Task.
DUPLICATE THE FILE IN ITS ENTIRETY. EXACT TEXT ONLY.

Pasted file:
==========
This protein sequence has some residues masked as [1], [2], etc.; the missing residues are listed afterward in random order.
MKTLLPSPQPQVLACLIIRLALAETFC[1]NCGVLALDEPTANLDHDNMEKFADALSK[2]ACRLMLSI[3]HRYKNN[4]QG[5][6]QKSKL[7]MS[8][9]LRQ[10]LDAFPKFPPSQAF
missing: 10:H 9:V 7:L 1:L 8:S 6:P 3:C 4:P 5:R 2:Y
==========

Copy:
This protein sequence has some residues masked as [1], [2], etc.; the missing residues are listed afterward in random order.
MKTLLPSPQPQVLACLIIRLALAETFC[1]NCGVLALDEPTANLDHDNMEKFADALSK[2]ACRLMLSI[3]HRYKNN[4]QG[5][6]QKSKL[7]MS[8][9]LRQ[10]LDAFPKFPPSQAF
missing: 10:H 9:V 7:L 1:L 8:S 6:P 3:C 4:P 5:R 2:Y